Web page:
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Soul on Ice by Eldridge Cleaver
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Soul on Ice (1968)

by Eldridge Cleaver

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» See also 34 mentions

Showing 1-5 of 12 (next | show all)
Fantasticly written description of time spent in jail by the author, with analysis of political and social consequences. Eldridge Cleaver was founding member of Black Panther Party in Oakland, CA ( )
  atufft | Jul 5, 2019 |
How in the world am I supposed to rate this using stars? Here's my review instead: https://wp.me/p4LPys-mh.
  KatrinkaV | Mar 3, 2019 |
It is difficult to give a rating to this book without also assessing Eldridge as a person. ( )
1 vote abergsman | Mar 20, 2018 |
This is a short book of loosely related ideas by an ex-convict. Soul on Ice is Cleaver’s attempt to understand who he was as a black American growing up in the 1950s and 1960s.. I wouldn't recommend this book as it is very sexist, misogynistic and violent. The conclusion tries to make amends with black women but I’m not sure it succeeds.
The title refers to the Black Man’s existence while under racial, economic and sexual domination by White Men as seen through Cleaver’s personal experience in and out of jail. He was jailed for marijuana possession then went on to rape.
The book offers more than you might imagine but I’m not sure it would justify a reading unless you are into ethnic studies, detention ministry, or 1960s literature.
Years ago, I found a hard cover copy which had photos but I sold it figuring I’d never get around to having the time to read it. I came across this paperback copy and read it. I remember among the hardcover version a photo of Cleaver’s confirmation certificate from when he was in juvenile hall at Los Padrinos, Downey. That facility happens to still exist. I work with other juvenile hall inmates and lived next door to Central Juvenile Hall in Los Angeles. Cleaver talks about what happened during that time and how he became disgusted with the priest giving the sacramental preparation classes. He turned to atheism and then Marxist thought. That led him to National of Islam racist conspiracy theories. Most of Soul on Ice are his own additions to the Nation of Islam views on race hatred of all White People. His exposure to Thomas Merton the Catholic monastic led him reject religion once and for all. Cleaver understood Merton’s thoughts on monasticism to be identical to that of his own prison life. Cleaver never goes back to any type of religious orientation except for African tribal elements.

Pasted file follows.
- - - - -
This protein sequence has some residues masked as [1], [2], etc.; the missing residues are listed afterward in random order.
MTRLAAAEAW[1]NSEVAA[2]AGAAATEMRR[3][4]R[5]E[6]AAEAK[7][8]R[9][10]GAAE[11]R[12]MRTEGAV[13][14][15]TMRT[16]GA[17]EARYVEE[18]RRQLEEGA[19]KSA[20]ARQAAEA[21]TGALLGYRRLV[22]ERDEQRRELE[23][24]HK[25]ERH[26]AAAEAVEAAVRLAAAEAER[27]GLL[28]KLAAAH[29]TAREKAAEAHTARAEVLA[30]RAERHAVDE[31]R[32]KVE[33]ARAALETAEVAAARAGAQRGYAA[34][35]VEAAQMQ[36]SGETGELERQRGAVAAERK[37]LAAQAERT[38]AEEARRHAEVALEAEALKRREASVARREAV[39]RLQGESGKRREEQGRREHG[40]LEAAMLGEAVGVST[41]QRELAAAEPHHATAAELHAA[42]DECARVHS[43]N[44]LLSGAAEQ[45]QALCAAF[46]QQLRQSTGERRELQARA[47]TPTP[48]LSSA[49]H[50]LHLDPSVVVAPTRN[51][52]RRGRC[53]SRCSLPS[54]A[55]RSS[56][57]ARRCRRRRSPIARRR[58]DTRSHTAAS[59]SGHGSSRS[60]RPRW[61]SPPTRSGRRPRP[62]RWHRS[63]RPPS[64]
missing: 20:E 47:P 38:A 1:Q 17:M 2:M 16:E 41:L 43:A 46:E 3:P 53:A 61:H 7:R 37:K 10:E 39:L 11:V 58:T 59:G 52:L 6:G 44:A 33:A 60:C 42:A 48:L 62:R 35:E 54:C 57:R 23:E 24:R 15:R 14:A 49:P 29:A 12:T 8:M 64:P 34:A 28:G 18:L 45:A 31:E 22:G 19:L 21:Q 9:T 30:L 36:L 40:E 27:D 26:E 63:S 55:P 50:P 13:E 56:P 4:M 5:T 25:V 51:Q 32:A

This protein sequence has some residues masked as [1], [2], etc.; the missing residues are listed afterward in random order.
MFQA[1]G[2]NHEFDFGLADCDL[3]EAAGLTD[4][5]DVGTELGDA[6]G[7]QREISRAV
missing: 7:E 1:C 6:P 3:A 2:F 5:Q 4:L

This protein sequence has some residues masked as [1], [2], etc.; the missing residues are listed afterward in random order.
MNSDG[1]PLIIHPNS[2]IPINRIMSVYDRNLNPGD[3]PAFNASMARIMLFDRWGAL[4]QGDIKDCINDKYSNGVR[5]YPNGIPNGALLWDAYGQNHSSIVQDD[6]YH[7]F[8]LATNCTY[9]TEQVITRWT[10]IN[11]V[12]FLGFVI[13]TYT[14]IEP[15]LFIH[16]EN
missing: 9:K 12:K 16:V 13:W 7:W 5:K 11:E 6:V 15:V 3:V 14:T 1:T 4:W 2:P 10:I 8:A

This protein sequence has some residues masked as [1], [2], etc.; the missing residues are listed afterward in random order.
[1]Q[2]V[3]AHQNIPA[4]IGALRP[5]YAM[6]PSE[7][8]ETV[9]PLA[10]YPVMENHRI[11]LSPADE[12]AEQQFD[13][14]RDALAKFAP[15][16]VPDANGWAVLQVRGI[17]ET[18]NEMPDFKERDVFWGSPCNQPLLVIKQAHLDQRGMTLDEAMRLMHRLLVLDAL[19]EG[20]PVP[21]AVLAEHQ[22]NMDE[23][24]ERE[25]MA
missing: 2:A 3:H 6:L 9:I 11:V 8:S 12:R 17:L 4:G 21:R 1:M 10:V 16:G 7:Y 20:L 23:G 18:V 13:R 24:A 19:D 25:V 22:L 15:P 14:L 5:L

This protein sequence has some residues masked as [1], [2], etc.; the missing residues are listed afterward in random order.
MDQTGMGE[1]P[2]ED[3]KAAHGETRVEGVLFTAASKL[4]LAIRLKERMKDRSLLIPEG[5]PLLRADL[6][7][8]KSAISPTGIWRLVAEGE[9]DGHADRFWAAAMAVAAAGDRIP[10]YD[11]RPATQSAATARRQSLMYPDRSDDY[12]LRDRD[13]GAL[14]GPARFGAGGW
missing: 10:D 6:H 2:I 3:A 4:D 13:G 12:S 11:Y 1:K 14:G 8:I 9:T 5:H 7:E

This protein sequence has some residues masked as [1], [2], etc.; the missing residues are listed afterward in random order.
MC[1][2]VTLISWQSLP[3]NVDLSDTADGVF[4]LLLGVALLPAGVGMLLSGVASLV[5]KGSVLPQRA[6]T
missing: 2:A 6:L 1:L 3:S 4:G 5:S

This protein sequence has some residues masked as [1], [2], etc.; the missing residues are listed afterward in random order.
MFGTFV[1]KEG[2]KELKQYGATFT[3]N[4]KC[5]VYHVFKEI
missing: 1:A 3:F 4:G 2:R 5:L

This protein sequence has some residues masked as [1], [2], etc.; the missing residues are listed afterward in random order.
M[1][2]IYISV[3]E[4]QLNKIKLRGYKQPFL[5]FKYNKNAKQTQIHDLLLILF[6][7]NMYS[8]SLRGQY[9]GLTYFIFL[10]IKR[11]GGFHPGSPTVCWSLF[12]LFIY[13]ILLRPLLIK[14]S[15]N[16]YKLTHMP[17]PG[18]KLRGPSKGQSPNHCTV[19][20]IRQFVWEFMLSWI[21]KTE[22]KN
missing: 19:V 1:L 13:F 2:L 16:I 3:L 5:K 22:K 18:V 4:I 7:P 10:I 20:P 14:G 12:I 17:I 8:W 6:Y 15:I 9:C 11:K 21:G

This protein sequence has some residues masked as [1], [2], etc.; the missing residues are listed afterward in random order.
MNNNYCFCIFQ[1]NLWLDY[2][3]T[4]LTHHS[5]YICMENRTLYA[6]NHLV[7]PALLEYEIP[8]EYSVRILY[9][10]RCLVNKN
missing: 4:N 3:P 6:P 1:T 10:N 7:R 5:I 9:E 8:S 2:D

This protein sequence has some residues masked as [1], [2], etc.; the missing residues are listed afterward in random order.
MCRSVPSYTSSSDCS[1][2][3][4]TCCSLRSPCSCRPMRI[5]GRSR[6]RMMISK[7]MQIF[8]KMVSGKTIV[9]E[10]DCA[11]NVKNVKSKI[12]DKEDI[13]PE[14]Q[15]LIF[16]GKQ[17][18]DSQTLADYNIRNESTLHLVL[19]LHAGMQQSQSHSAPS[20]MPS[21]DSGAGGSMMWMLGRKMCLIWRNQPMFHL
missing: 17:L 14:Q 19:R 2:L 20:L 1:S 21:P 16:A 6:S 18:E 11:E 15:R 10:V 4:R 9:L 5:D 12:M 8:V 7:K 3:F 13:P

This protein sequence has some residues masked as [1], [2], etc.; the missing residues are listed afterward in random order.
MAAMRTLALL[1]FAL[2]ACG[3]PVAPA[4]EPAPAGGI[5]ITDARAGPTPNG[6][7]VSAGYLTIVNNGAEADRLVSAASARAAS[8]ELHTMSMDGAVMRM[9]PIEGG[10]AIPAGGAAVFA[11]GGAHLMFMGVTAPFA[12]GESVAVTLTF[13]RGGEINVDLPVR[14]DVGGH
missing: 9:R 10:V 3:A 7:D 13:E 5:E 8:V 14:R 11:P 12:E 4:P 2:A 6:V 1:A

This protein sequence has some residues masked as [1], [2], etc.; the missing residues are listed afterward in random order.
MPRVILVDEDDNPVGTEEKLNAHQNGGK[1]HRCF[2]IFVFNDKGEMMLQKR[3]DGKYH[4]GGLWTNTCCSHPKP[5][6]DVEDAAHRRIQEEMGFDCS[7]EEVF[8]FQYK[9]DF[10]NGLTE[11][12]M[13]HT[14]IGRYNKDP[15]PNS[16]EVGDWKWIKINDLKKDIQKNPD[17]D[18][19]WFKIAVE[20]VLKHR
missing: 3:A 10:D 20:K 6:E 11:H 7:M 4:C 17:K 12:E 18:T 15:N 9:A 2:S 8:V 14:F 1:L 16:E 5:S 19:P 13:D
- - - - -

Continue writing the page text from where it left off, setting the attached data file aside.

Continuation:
This book was published in 1968, the same year as the major Tet Offensive in Vietnam which made most television watching Americans, like Cronkite; turn against Westmoreland’s command of the military. The Assassinations of King, Jr., and Robert Kennedy followed Malcom X’s earlier death in 1965. This book is dripping in anger and frustration with no way to make sense of civic life as lived by African Americans during the Vietnam War.
The Russians were actually able to influence the Vietnam War through funding dissident groups like the communist party and Black Panthers as they called the war unlawful and changed media coverage since the Russians wanted to the US leave the country so that the North Vietnamese could easily conquer the south. We know this from the FBI files on their monitoring of subversives. Cleaver’s thinking is exacting what the Russians were hoping to spread within the US.
Cleaver spends a lot of time criticizing James Baldwin’s writing and revering the memory of Malcom X after Malcom had left Elijah Mohammed’s Nation of Islam. Cleaver’s early life was spent in Watts, Los Angeles until he went to state prison. Julius Erving (Dr. J) says in his autobiography Erving that he when he first met Lew Alcindor on the blacktop basketball court, Alcindor was reading Soul on Ice.
  sacredheart25 | Dec 18, 2017 |
I think this should be a high school must read. ( )
  JerseyGirl21 | Jan 24, 2016 |
Showing 1-5 of 12 (next | show all)
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» Add other authors (4 possible)

Author nameRoleType of authorWork?Status
Eldridge Cleaverprimary authorall editionscalculated
Geismar, MaxwellIntroductionsecondary authorsome editionsconfirmed
Reed, IshmaelPrefacesecondary authorsome editionsconfirmed
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Nineteen fifty-four, when I was eighteen years old, is held to be a crucial turning point in the history of the Afro-American--for the U.S.A. as a whole--the year segregation was outlawed by the U.S. Supreme Court.
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Amazon.com Product Description (ISBN 038533379X, Paperback)

The now-classic memoir that shocked, outraged, and ultimately changed the way America looked at the civil rights movement and the black experience.

By turns shocking and lyrical, unblinking and raw, the searingly honest memoirs of Eldridge Cleaver are a testament to his unique place in American history. Cleaver writes in Soul on Ice, "I'm perfectly aware that I'm in prison, that I'm a Negro, that I've been a rapist, and that I have a Higher Uneducation." What Cleaver shows us, on the pages of this now classic autobiography, is how much he was a man.

(retrieved from Amazon Thu, 12 Mar 2015 18:10:23 -0400)

(see all 3 descriptions)

By turns shocking and lyrical, unblinking and raw, the searingly honest memoirs of Eldridge Cleaver are a testament to his unique place in American history.

» see all 4 descriptions

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